5. 5. Edward Sloan, MD, MPH Why Do This Exercise?Why Do This Exercise? • How to proceed is unclear for many. • A uniformly applied minimal standard is better than a non-uniform approach. • Once achieved, a minimal standard can be enhanced. • This is a standard of care issue.
  6. 6. Edward Sloan, MD, MPH Some PerspectiveSome Perspective • Stroke is a common ED problem. • Outcome from stroke can be devastating. • Use of tPA in stroke is an important issue. • Guidelines are being developed at the local and national level regarding CVA pts. • The cornerstone of this activity remains the front line Emergency Physician.
  7. 7. Edward Sloan, MD, MPH A Disclaimer.A Disclaimer. • Although I have listened to many lectures on the neurologic exam, I am not fully comfortable with this part of my practice. • What I do in clinical practice may fall below the standard of care. • Others also may fall short of a reasonable standard in doing a stroke neuro exam.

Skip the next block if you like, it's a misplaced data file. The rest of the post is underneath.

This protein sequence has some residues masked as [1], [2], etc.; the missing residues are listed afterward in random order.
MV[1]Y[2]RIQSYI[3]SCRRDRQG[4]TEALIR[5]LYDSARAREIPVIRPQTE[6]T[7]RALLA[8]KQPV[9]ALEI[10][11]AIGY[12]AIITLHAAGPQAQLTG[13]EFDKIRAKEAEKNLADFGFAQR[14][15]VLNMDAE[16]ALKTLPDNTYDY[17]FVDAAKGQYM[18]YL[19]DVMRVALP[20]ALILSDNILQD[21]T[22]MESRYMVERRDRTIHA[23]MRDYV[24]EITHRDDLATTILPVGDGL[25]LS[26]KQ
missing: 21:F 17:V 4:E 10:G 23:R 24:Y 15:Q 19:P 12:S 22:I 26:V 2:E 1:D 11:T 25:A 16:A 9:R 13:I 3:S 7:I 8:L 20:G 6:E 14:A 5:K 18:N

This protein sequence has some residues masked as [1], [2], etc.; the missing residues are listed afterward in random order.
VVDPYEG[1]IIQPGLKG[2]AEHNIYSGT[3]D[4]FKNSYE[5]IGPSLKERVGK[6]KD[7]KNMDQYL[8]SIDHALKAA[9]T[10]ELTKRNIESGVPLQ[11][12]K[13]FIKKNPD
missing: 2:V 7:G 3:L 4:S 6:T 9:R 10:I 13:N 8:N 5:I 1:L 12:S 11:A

8. 8. Edward Sloan, MD, MPH A Pledge.A Pledge. • I will not simply create controversy. • I will attempt to clarify what are the important clinical questions. • I will attempt to state which physical and neuro exam elements are useful and why. • I will demonstrate a way in which the physical exam findings can be recorded in order to facilitate patient care.
  9. 9. Edward Sloan, MD, MPH A Clinical HistoryA Clinical History A 62 year old female acutely developed aphasia and right sided weakness while in the grocery store. The store clerk immediately called 911, with the arrival of CFD paramedics within 9 minutes, at 6:43 pm. She arrived at the ED at 7:05 pm, completed her head CT at 7:25 pm, and obtained a neuro consult at 7:35 pm, approximately one hour after the onset of her symptoms. What are the next Rx steps?